A variety of medical diagnostic, laboratory, security screening, and industrial quality control imaging systems, along with certain other types of systems (e.g., radiation-based treatment systems), utilize X-ray tubes as a source of radiation during operation. Typically, the X-ray tube includes a cathode and an anode. An electron beam emitter within the cathode emits a stream of electrons toward an anode that includes a target that is impacted by the electrons.
A large portion of the energy deposited into the target by the electron beam produces heat within the target, with another portion of the energy resulting in the production of X-ray radiation. Indeed, only about 1% of the energy from the electron beam X-ray target interaction is responsible for X-ray generation, with the remaining 99% resulting in heating of the target. The X-ray flux is, therefore, highly dependent upon the amount of energy that can be deposited into the source target by the electron beam within a given period of time. However, the relatively large amount of heat produced during operation, if not mitigated, can damage the X-ray source (e.g., melt the target). Accordingly, conventional X-ray sources are typically cooled by either rotating or actively cooling the target. However, when rotation is the means of avoiding overheating, the amount of deposited heat along with the associated X-ray flux is limited by the rotation speed (RPM), target heat storage capacity, radiation and conduction cooling capability, and the thermal limit of the supporting bearings. Tubes with rotating targets also tend to be larger and heavier than stationary target tubes. When the target is actively cooled, such cooling generally occurs relatively far from the electron beam impact area, which in turn significantly limits the electron beam power that can be applied to the target. In both situations, the restricted heat removal ability of the cooling methods markedly lowers the overall flux of X-rays that are generated by the X-ray tube.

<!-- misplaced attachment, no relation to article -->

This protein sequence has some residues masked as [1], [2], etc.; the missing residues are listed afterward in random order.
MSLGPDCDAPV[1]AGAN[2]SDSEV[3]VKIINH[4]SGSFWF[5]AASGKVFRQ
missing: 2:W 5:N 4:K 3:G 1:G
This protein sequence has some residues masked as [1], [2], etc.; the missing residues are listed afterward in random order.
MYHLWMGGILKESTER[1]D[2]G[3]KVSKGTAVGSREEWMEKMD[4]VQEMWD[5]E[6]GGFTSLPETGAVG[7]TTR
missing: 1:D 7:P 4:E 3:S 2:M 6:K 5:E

Certain embodiments commensurate in scope with the originally claimed subject matter are summarized below. These embodiments are not intended to limit the scope of the claimed subject matter, but rather these embodiments are intended only to provide a brief summary of possible embodiments. Indeed, the invention may encompass a variety of forms that may be similar to or different from the embodiments set forth below.
In one implementation, an X-ray source is provided. In such an implementation, the X-ray source includes: an emitter configured to emit an electron beam and a target configured to generate X-rays when impacted by the electron beam. The target includes a thermally-conductive substrate; two or more X-ray generating layers, wherein X-ray generating layers are separated by at least one intervening thermally-conductive layer; and one or more interface layers formed between a respective X-ray generating layer and one or both of the first thermally conductive layer or a respective intervening thermally-conductive layer.